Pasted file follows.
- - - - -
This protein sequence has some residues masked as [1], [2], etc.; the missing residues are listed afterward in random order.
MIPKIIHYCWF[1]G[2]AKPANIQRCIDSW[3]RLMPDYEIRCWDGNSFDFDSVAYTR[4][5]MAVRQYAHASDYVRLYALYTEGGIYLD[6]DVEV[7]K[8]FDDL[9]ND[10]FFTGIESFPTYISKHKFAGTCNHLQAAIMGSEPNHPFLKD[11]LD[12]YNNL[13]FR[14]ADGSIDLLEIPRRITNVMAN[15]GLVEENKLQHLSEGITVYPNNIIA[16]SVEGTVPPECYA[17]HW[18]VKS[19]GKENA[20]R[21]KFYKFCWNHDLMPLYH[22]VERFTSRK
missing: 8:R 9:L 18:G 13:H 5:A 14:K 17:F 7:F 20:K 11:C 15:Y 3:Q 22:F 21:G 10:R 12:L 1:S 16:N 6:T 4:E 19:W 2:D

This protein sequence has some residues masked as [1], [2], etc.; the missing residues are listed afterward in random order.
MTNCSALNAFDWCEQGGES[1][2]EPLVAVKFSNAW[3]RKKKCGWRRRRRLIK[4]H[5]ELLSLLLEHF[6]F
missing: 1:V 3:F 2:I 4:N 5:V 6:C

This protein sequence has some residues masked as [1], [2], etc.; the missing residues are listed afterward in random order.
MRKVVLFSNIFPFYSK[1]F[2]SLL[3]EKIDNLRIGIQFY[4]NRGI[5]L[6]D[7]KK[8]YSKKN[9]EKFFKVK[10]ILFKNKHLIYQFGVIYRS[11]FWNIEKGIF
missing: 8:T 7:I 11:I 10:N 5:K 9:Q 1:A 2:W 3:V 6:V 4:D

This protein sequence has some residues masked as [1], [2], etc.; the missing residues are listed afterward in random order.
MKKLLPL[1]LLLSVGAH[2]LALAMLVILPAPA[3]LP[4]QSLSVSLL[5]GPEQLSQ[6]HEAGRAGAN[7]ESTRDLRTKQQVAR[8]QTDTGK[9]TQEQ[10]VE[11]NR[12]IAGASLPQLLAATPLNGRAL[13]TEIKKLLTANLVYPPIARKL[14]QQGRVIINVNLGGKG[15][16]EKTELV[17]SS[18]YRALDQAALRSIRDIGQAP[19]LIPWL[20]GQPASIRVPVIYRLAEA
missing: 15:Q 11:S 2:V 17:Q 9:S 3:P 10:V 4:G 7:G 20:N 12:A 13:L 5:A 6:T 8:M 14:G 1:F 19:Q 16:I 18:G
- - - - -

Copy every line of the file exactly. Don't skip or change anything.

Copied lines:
This protein sequence has some residues masked as [1], [2], etc.; the missing residues are listed afterward in random order.
MIPKIIHYCWF[1]G[2]AKPANIQRCIDSW[3]RLMPDYEIRCWDGNSFDFDSVAYTR[4][5]MAVRQYAHASDYVRLYALYTEGGIYLD[6]DVEV[7]K[8]FDDL[9]ND[10]FFTGIESFPTYISKHKFAGTCNHLQAAIMGSEPNHPFLKD[11]LD[12]YNNL[13]FR[14]ADGSIDLLEIPRRITNVMAN[15]GLVEENKLQHLSEGITVYPNNIIA[16]SVEGTVPPECYA[17]HW[18]VKS[19]GKENA[20]R[21]KFYKFCWNHDLMPLYH[22]VERFTSRK
missing: 8:R 9:L 18:G 13:H 5:A 14:K 17:F 7:F 20:K 11:C 15:Y 3:Q 22:F 21:G 10:R 12:L 1:S 16:N 6:T 4:E 19:W 2:D

This protein sequence has some residues masked as [1], [2], etc.; the missing residues are listed afterward in random order.
MTNCSALNAFDWCEQGGES[1][2]EPLVAVKFSNAW[3]RKKKCGWRRRRRLIK[4]H[5]ELLSLLLEHF[6]F
missing: 1:V 3:F 2:I 4:N 5:V 6:C

This protein sequence has some residues masked as [1], [2], etc.; the missing residues are listed afterward in random order.
MRKVVLFSNIFPFYSK[1]F[2]SLL[3]EKIDNLRIGIQFY[4]NRGI[5]L[6]D[7]KK[8]YSKKN[9]EKFFKVK[10]ILFKNKHLIYQFGVIYRS[11]FWNIEKGIF
missing: 8:T 7:I 11:I 10:N 5:K 9:Q 1:A 2:W 3:V 6:V 4:D

This protein sequence has some residues masked as [1], [2], etc.; the missing residues are listed afterward in random order.
MKKLLPL[1]LLLSVGAH[2]LALAMLVILPAPA[3]LP[4]QSLSVSLL[5]GPEQLSQ[6]HEAGRAGAN[7]ESTRDLRTKQQVAR[8]QTDTGK[9]TQEQ[10]VE[11]NR[12]IAGASLPQLLAATPLNGRAL[13]TEIKKLLTANLVYPPIARKL[14]QQGRVIINVNLGGKG[15][16]EKTELV[17]SS[18]YRALDQAALRSIRDIGQAP[19]LIPWL[20]GQPASIRVPVIYRLAEA
missing: 15:Q 11:S 2:V 17:Q 9:S 3:P 10:V 4:G 7:G 20:N 12:A 13:L 5:A 6:T 8:M 14:G 1:F 19:Q 16:I 18:G